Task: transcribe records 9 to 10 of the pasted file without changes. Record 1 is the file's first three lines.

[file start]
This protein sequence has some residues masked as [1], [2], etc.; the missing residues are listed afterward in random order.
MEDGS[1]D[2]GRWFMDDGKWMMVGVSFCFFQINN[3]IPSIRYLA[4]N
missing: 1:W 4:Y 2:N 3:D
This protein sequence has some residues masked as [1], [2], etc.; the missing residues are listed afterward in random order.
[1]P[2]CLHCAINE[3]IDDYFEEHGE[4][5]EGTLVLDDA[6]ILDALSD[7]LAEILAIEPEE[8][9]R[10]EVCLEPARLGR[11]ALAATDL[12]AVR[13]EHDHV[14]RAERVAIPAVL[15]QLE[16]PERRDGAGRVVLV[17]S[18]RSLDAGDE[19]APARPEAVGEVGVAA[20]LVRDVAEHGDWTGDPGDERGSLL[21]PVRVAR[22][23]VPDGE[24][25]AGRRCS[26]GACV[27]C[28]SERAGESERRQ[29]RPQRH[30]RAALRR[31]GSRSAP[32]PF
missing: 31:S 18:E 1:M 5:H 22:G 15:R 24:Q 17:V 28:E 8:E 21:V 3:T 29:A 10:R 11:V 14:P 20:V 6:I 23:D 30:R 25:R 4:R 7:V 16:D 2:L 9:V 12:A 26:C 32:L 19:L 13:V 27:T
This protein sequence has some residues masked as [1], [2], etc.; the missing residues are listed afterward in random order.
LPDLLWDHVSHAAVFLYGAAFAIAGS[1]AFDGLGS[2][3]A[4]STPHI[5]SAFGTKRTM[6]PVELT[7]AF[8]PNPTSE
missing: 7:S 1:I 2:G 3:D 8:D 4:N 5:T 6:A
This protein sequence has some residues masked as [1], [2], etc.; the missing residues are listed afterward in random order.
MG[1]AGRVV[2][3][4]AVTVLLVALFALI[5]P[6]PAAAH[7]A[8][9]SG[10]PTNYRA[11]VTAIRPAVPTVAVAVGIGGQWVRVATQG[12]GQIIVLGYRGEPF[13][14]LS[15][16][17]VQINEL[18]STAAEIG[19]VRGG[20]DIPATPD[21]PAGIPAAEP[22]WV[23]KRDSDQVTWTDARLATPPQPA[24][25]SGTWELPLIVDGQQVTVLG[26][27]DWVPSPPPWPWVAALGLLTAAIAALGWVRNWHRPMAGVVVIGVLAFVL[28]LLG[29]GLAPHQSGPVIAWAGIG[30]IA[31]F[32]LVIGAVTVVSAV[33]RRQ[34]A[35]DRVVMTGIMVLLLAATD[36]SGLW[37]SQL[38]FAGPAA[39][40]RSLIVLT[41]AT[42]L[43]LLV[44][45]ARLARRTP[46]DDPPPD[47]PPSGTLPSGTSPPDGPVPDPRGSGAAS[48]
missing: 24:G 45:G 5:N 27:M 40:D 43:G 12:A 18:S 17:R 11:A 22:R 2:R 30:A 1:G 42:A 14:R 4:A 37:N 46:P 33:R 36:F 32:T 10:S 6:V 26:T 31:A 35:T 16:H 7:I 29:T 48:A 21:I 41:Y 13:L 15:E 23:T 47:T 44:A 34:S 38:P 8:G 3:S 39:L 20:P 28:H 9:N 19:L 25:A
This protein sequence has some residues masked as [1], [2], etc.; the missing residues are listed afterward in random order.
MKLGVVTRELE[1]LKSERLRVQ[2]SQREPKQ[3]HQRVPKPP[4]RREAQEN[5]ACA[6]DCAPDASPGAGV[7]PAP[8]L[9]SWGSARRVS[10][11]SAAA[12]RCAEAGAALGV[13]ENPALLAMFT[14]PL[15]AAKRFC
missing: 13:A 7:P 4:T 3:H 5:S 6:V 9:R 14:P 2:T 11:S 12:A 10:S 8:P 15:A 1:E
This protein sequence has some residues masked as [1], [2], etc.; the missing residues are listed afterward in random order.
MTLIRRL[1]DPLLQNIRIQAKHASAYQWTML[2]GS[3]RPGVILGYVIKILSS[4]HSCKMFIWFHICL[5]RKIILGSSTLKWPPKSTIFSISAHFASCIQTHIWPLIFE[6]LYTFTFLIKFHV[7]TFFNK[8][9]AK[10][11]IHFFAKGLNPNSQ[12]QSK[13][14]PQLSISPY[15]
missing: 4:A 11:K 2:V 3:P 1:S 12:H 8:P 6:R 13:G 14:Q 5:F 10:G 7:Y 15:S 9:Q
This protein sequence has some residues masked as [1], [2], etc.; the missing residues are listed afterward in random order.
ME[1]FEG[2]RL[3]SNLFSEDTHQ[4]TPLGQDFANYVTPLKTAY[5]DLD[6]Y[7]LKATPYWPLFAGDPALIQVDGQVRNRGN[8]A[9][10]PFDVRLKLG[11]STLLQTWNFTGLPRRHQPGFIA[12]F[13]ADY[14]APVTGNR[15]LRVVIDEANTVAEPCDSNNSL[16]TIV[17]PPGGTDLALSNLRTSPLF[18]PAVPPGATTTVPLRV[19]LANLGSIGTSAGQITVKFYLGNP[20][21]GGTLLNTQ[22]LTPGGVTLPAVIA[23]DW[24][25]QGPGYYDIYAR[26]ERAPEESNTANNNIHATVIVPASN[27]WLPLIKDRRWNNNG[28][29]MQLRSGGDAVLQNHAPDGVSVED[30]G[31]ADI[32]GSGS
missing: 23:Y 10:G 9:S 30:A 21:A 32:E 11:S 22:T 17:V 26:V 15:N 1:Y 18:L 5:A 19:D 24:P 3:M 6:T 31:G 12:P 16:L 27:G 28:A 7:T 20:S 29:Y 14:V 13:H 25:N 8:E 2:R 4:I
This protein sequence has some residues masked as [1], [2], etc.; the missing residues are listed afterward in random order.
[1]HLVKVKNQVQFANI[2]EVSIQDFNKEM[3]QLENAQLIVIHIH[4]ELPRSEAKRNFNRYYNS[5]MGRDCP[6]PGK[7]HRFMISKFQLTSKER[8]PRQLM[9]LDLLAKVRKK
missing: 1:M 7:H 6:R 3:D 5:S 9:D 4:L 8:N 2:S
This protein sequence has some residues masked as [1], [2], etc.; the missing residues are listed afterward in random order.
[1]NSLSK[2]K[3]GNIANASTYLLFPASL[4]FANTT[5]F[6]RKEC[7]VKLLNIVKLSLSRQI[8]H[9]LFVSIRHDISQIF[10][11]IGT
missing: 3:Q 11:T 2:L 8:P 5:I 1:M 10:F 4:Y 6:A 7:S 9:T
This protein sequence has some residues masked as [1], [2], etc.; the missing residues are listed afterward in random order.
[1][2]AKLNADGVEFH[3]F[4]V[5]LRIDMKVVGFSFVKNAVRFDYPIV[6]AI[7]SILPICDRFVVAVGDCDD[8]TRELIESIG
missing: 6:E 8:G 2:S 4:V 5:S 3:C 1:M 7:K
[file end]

This protein sequence has some residues masked as [1], [2], etc.; the missing residues are listed afterward in random order.
[1]NSLSK[2]K[3]GNIANASTYLLFPASL[4]FANTT[5]F[6]RKEC[7]VKLLNIVKLSLSRQI[8]H[9]LFVSIRHDISQIF[10][11]IGT
missing: 3:Q 11:T 2:L 8:P 5:I 1:M 10:F 4:Y 6:A 7:S 9:T
This protein sequence has some residues masked as [1], [2], etc.; the missing residues are listed afterward in random order.
[1][2]AKLNADGVEFH[3]F[4]V[5]LRIDMKVVGFSFVKNAVRFDYPIV[6]AI[7]SILPICDRFVVAVGDCDD[8]TRELIESIG
missing: 6:E 8:G 2:S 4:V 5:S 3:C 1:M 7:K